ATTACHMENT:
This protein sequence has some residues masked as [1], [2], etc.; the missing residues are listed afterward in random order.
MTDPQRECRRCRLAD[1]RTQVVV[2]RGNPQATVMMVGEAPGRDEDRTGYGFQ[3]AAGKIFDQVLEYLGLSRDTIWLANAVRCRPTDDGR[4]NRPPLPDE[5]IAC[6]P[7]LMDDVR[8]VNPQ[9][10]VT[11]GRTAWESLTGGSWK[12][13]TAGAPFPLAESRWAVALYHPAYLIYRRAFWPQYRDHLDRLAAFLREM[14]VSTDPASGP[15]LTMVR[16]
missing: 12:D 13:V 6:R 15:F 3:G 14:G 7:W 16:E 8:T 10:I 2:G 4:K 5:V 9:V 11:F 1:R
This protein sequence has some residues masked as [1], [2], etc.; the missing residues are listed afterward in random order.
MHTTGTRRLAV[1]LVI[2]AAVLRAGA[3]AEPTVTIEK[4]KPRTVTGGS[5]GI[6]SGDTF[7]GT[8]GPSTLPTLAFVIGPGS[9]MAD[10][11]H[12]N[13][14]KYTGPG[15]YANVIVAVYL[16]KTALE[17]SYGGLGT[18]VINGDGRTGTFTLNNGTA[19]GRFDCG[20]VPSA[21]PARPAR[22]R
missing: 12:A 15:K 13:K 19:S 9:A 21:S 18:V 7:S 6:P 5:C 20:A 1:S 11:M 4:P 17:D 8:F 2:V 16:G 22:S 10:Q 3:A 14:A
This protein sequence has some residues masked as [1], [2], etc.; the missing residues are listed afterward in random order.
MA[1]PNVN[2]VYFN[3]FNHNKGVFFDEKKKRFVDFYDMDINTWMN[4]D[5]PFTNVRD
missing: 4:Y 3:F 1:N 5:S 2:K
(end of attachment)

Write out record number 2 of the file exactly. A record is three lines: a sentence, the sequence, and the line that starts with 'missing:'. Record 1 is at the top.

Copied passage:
This protein sequence has some residues masked as [1], [2], etc.; the missing residues are listed afterward in random order.
MHTTGTRRLAV[1]LVI[2]AAVLRAGA[3]AEPTVTIEK[4]KPRTVTGGS[5]GI[6]SGDTF[7]GT[8]GPSTLPTLAFVIGPGS[9]MAD[10][11]H[12]N[13][14]KYTGPG[15]YANVIVAVYL[16]KTALE[17]SYGGLGT[18]VINGDGRTGTFTLNNGTA[19]GRFDCG[20]VPSA[21]PARPAR[22]R
missing: 12:A 15:K 13:K 19:S 9:A 21:S 18:V 7:S 6:P 5:C 20:A 1:S 11:M 4:P 17:D 8:F 2:V 16:G 22:S 10:Q 3:A 14:A